list/tuple to dict...

Alex Martelli aleaxit at
Thu Sep 16 10:16:28 CEST 2004

Pierre Fortin <pfortin at> wrote:
> class todict:
>     """ Converts a list/tuple to a dict:  foo = todict(values,names) """
>     def __init__(self,values,names):
>         self.d = {}
>         for i,name in enumerate(names.split(",")):
>             self.d[name.strip()]=values[i]
>     def __setitem__(self, name, value):
>         self.d[name]=value
>     def __getitem__(self, name):
>         return self.d[name]

You can implement this exact functionality (not worth it for os.stat, of
course, which already does return a pseudotuple with named items) in a
probably better way...:

import itertools


   def __init__(self, values, names):
        self.d = dict(itertools.izip(
            map(str.strip, names.split(',')),

However, as recently discussed on this group, this is going to put a
dictionary in EVERY instance of 'todict' dealing with the same sequence
of names.  Normally when you deal with tuples whose items have certain
names, you will deal with a lot of such tuples with the same item names.
It seems better to me to make a TYPE which deals with the name-to-index
mapping, then instantiate that type as needed with tuples of values.

> Over time, I'll probably build a list of functions I use and just
> copy/paste the line(s) I need:

Copy and paste is a BAD way to reuse software.  Very, very bad.  Anybody
with the least experience maintaining big programs will confirm.

> Is there a way to rewrite the class to allow for calls which take parms to
> include the parms in the resulting dict..?  I'm probably trying to get too
> cute here though... :^)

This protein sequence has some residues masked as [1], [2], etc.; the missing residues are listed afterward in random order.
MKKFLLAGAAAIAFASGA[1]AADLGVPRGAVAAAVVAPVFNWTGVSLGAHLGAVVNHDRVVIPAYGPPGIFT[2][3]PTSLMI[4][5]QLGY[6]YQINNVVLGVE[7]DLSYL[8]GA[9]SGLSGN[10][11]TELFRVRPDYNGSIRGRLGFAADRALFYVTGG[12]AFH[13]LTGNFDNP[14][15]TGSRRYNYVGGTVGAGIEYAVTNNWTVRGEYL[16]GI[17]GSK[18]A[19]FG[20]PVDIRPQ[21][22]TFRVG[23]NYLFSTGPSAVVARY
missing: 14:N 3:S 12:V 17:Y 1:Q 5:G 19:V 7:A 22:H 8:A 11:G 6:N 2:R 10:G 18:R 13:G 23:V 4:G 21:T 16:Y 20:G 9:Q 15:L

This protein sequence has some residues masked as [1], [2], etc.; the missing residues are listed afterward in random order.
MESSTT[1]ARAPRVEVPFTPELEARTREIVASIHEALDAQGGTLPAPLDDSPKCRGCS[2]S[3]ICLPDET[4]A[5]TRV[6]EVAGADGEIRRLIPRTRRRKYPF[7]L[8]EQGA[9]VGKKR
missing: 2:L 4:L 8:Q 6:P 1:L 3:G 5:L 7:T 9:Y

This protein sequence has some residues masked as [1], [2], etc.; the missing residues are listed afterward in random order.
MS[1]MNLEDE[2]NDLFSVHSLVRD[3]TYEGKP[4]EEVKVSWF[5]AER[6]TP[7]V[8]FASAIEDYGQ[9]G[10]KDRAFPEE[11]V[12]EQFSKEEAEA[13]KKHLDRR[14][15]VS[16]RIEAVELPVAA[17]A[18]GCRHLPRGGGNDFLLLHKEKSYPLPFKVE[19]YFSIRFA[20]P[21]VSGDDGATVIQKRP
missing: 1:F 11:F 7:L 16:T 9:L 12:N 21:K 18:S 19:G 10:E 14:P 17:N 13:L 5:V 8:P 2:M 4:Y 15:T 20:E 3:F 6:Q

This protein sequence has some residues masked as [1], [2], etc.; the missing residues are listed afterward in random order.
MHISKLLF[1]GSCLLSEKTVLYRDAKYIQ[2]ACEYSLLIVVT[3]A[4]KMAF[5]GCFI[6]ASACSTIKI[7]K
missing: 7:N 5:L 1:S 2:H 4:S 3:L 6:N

You can easily add keyword args to the __init__:

   def __init__(self, values, names, **kw):
        self.d = dict(itertools.izip(
            map(str.strip, names.split(',')),
            values), **kw)

This way you can set extra parameters as you instantiate todict.

> The newbie who gets to read (maintain?) my code should have an easier
> time; at least, that's my intent...  Though Alex will probably consider
> this boilerplating...  I think .some. boilerplating is good...   B-]
> Other suggestions welcome :^)

My suggestion is to rethink your thesis that some boilerplate is good.
The first time in your life you must make a change and hunt down every
place you have c&p'd your boilerplate -- forget some place and get
anomalies -- etc, etc -- you'll see why.  But why _must_ some people
make themselves the mistakes many previous generations have already
made, when members of those older generations keep alerting them to said
mistakes?  Can't you be original and make YOUR OWN brand-new mistakes?!

Ah well.  Making a specific type for each given sequence of item names
is clearer, conceptually preferable, faster, not wasteful of memory, and
lacks any countervailing counterindication -- yet you like boilerplate,
you like copy and paste, and _want_ all of the overheads you pay to get
them.  OK, I'm not going to repeat once again the details on how to make
a type -- I must have posted them three times over the last 10 days or
so, enough is enough.  Just one last attempt at motivation in case you
are at all superstitious...: should anybody else ever find themselves
maintaining your sw and find out that you DELIBERATELY inflicted this
chore on them because of your preference for boilerplate and c&p over
cleaner and lighter-weight approaches, don't be surprised if your tea
kettles never boil, your cat scratches you, and you find yourself having
to get new tires often because you keep hitting nails and shards of
glass on the street... it's just the MILDEST kind of curses those poor
software maintainers are streaming towards you constantly, starting to
work on the astral plane...  ((ok, ok, I don't necessarily _believe_
this, but hey, if anybody does and I can thereby motivate them to write
better sw than they otherwise would, why, I think that's justification
enough for this little white, ahem, working hypothesis I'm


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